Soupe au Pistou
Provence and Northern Italy have a lot in common and indeed Nice was once Nizza and part of Italy, just as Provence got its name under the rule of Rome. This provencal classic, Soupe au Pistou, in Italy would be Minestre de Verdure (or Minestrone) with Pesto, and both cover a wide range of possibilities. The soup in either case is made from whatever vegetables are in season at the time, and hence varies throughout the summer as different vegetables come and go. This is a late season one with tomatoes, haricot beans and borlotti, all of which at least in this country come at the end of summer as the garden gives up the last and best of its summer treasures before passing into autumn.
The principal vegetables are cut into dice and sweated in olive oil starting with onions, then carrot, celery, courgette, and potato. Green haricot beans are sliced into 1/4 inch chunks, and borlotti or any other shelling beans you have are shelled and added whole, and then water is added to cover. Tomatoes are skinned and roughly chopped and added to the broth, and anything green and leafy, in this case tuscan black kale (“chou palmier” in French), is thinly sliced into “chiffonade” and thrown in too. Cook for about half an hour, longer if the borlotti which are the slowest to cook seem to need it, then season with salt and pepper.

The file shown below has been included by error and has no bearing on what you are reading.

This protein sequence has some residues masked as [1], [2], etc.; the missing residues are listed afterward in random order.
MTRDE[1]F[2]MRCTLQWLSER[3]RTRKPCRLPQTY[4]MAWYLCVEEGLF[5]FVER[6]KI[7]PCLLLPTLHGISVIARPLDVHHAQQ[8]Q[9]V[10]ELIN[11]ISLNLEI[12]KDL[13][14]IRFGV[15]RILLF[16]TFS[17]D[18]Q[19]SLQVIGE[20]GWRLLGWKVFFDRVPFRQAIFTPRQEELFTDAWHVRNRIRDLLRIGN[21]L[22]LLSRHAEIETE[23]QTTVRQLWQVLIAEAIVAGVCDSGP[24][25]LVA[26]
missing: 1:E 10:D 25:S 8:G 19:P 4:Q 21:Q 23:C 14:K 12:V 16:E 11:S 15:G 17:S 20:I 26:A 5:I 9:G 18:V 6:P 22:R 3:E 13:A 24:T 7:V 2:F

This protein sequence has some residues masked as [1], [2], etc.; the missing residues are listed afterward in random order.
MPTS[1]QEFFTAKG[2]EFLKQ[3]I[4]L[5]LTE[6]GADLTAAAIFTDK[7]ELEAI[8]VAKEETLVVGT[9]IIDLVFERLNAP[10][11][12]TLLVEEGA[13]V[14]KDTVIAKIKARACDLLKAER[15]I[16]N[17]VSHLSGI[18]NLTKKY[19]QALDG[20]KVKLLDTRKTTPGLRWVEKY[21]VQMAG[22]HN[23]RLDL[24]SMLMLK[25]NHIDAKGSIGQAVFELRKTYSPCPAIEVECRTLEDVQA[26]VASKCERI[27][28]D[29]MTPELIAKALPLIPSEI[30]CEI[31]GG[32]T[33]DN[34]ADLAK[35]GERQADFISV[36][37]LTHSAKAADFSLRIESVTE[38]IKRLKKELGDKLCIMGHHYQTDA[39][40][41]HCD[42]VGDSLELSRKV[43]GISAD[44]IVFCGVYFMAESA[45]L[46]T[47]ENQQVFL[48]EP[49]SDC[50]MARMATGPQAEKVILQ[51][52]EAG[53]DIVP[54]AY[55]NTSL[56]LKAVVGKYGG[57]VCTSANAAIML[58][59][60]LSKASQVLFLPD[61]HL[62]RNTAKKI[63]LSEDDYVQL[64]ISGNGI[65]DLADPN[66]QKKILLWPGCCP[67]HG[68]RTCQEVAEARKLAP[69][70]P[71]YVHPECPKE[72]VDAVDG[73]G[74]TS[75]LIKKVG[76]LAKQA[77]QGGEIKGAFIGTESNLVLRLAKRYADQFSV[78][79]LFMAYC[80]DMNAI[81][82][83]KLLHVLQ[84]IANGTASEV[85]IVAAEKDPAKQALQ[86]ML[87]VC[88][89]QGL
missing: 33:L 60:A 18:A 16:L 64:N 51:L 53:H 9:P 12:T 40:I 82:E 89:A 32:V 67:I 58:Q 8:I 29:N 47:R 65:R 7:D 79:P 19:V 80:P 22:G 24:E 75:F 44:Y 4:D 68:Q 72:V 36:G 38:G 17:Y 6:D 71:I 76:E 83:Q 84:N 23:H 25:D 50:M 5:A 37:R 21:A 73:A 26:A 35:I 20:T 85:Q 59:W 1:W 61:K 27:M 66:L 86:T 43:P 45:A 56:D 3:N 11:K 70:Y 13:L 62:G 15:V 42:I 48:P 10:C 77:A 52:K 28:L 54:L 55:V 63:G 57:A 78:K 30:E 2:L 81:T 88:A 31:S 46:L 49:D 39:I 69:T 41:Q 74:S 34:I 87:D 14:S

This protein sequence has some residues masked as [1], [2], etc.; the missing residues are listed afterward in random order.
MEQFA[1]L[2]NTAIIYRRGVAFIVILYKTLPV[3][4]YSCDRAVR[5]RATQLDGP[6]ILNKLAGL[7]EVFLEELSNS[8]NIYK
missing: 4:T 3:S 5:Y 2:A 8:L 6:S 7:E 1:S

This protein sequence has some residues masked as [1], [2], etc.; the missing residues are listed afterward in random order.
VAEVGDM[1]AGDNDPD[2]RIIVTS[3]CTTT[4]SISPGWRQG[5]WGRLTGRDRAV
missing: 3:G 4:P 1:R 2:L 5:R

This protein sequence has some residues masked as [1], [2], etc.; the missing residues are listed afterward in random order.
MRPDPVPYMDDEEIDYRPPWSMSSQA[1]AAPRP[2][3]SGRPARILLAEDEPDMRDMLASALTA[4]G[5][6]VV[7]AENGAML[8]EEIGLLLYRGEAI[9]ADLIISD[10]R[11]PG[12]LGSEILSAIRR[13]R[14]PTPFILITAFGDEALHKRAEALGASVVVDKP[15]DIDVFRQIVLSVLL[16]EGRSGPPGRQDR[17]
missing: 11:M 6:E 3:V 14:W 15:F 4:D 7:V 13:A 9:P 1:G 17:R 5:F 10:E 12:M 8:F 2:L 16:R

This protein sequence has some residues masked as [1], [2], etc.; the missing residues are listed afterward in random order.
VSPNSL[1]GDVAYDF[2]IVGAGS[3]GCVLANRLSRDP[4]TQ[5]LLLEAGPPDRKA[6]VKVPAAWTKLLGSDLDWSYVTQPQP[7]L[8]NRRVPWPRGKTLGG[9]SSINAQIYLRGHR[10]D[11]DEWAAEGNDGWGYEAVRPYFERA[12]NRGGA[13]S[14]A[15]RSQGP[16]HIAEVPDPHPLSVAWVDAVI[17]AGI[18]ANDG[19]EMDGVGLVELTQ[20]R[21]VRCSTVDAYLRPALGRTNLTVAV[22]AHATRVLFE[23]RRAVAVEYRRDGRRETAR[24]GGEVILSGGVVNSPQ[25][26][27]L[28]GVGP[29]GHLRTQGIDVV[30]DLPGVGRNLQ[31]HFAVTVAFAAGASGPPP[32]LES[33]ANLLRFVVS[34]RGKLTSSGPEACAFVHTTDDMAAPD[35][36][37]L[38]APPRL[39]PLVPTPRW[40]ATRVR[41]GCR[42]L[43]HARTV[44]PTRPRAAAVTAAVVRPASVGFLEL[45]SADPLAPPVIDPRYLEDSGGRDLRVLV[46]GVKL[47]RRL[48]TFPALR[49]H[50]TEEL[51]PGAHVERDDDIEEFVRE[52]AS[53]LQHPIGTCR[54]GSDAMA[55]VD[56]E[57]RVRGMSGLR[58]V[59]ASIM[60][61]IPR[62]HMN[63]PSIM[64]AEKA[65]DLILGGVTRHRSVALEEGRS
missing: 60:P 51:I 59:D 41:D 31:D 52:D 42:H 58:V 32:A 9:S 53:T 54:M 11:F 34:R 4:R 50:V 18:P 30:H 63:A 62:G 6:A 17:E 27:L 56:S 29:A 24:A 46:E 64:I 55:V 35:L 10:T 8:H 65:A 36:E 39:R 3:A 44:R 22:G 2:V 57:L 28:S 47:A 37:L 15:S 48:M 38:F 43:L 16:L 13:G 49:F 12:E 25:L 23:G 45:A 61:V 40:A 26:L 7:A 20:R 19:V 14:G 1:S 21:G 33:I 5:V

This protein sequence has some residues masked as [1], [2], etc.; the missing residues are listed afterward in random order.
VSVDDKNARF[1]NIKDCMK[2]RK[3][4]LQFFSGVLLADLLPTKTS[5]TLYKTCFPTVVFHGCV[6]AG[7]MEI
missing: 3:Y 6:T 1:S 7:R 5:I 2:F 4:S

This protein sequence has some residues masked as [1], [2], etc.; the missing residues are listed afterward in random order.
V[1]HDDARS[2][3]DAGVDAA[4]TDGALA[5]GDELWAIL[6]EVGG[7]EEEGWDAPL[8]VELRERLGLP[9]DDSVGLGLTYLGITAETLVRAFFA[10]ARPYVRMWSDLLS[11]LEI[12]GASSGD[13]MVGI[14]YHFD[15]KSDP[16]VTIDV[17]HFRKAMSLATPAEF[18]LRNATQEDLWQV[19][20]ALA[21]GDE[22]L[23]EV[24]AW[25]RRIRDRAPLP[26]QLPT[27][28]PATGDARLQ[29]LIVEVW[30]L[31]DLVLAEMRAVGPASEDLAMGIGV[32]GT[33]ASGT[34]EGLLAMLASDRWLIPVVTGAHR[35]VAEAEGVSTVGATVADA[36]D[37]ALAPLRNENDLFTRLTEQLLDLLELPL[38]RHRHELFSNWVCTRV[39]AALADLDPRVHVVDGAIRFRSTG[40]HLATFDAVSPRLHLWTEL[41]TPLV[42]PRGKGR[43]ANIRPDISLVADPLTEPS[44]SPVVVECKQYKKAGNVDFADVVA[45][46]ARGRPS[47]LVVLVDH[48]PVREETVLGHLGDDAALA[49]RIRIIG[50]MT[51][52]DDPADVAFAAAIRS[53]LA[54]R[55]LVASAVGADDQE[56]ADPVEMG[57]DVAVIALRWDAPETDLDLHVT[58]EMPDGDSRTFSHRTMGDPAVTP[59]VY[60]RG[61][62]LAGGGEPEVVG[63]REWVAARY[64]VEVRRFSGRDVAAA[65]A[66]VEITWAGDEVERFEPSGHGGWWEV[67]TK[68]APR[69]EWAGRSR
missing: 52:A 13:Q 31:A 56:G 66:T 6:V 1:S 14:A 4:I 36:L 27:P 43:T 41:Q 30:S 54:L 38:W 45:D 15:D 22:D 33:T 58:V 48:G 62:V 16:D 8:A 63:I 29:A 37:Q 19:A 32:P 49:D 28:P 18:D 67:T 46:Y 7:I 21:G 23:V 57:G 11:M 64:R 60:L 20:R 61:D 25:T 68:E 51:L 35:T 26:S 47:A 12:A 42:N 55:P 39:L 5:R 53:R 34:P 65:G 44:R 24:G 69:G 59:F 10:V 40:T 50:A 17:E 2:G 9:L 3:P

The french pistou is simpler than the Genoese version and suits the soup better. Pound half a head of garlic in a mortar with a pinch or two of salt, which draws moisture and helps the garlic to turn into a smooth paste – this dressing is a type of salmoriglio. Add a generous handful of basil leaves and pound to a puree. Don’t add pine nuts or parmesan as you would for pesto genovese, just stir in olive oil which should be fully absorbed by the puree, until the volume is roughly doubled. Serve the soup with a dessert spoonful of this to each plate, and some good sourdough bread and you have a meal in one plate that is as delicious as it is restorative, satisfying and healthy.